In the fall of 1997, students at Duke University formed the group Students Against Sweatshops (SAS) to push the Duke administration to create and adopt a code of conduct policy that would require the companies that manufactured Duke apparel and merchandise to uphold workers’ rights and eliminate the use of sweatshops.
By the late 1950s, civil rights activists were becoming frustrated with the slow pace of desegregation and integration in southern towns and businesses. Youth especially were impatient with white resistance and black adult leadership and urged organizations to adopt more active and militant strategies. In the spring of 1960, these students took matters into their own hands and started a movement that spread through not only North Carolina, but throughout the entire Jim Crow South as well.
The first wave of anti-sweatshop movements developed in the 1980s and focused on U.S. economic policy in South America. It was not until 1996 that the anti-sweatshop movement gained national media attention with the revelation that the actress Kathie Lee Gifford’s clothing line for Wal-Mart was sewn in Honduran sweatshops. The media coverage this received greatly increased awareness on U.S. outsourcing policies.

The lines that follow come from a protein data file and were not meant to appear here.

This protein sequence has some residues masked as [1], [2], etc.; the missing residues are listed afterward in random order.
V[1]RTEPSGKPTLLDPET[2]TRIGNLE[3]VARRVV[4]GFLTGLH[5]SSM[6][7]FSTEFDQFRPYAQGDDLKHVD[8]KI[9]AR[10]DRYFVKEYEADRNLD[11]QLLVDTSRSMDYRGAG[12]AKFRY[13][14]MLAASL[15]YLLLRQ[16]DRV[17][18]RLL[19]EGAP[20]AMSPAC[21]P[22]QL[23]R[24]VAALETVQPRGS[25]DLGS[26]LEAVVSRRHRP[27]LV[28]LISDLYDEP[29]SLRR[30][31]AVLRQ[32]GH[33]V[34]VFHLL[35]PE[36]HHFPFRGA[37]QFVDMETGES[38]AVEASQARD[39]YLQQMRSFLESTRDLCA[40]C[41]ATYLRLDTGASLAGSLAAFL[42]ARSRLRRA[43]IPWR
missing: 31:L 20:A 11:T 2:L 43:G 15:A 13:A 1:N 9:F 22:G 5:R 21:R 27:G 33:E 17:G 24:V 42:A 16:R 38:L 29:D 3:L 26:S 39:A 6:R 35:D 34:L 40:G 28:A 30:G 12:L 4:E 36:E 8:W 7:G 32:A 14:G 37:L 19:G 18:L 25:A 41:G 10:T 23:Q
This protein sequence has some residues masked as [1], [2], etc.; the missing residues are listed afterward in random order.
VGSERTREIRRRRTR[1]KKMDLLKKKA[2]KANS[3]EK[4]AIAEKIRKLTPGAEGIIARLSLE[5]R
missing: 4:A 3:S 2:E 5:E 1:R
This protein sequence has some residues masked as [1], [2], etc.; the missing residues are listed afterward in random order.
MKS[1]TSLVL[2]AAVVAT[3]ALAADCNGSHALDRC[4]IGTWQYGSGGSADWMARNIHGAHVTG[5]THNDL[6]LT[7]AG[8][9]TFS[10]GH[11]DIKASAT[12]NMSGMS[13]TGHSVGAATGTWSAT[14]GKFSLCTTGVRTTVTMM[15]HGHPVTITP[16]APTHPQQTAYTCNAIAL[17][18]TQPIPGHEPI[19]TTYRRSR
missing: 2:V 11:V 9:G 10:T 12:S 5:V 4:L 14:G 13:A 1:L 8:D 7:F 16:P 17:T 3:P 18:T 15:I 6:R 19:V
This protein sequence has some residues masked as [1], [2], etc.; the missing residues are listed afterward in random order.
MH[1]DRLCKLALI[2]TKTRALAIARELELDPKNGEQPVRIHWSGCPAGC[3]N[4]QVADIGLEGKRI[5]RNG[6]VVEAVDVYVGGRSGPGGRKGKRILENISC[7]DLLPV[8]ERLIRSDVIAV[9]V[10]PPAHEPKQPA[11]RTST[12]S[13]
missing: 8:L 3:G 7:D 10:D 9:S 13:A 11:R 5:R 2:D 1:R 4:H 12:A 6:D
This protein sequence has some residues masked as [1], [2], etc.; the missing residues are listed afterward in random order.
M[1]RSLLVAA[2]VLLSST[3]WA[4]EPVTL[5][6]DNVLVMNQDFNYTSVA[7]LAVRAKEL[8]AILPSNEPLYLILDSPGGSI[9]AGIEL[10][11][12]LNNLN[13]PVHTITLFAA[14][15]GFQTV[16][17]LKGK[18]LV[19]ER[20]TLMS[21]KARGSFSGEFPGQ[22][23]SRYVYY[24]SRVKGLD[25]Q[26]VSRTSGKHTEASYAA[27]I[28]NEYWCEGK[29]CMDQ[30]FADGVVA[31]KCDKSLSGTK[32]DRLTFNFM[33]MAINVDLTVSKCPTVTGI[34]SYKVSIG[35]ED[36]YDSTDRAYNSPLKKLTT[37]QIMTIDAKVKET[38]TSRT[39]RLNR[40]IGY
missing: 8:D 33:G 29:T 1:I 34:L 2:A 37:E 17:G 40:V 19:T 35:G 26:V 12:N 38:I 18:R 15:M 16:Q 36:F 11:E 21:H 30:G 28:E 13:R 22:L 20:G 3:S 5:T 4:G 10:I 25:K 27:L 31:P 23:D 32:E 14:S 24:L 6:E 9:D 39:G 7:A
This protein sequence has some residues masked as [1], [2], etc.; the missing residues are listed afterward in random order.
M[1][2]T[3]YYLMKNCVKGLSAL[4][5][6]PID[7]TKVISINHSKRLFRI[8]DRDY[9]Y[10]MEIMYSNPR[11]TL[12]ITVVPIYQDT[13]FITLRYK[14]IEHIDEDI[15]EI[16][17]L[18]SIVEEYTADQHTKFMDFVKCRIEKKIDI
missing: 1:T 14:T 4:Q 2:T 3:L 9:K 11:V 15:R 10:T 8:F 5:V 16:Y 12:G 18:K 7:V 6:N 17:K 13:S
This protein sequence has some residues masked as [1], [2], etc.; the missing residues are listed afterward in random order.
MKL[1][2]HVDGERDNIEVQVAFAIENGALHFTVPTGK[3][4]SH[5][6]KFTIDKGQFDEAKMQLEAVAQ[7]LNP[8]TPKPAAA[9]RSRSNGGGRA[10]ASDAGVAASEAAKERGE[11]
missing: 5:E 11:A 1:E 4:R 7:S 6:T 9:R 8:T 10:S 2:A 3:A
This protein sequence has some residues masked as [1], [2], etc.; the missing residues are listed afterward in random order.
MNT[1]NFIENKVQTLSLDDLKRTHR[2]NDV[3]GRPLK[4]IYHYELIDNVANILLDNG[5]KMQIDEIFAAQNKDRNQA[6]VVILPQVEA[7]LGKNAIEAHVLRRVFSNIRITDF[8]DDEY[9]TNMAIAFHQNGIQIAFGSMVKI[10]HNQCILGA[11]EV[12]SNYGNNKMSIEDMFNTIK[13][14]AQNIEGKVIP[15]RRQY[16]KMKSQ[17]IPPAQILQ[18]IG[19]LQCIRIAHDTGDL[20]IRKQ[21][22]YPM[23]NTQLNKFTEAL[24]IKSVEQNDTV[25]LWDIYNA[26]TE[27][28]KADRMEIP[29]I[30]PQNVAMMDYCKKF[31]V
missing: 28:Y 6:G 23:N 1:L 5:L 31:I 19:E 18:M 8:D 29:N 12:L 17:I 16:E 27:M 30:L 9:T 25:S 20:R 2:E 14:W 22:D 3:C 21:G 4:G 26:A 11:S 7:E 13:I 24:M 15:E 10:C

In Greensboro, North Carolina in 1960, Jim Crow laws were in widespread effect. Though the African-American Civil Rights Movement had led to some successful desegregation (notably within the school system thanks to Brown v. Board and Swann v. Charlotte), “separate but equal” was still the norm with respect to the vast majority of businesses in Greensboro, and the rest of the South.
In Houston, the largest cleaning companies paid their janitors an average of $5.25 per hour and did not provide health benefits. Meanwhile, in other cities the average salary for a janitor position was between $10-20 an hour and family health benefits were provided. The Service Employee’s International Union (SEIU), under the leadership of its president, Stephen Lerner, utilized the Justice for Janitors Campaign, which involved over 200,000 janitors in more than 28 cities across the United States, to fight to improve the working conditions and benefits for these workers.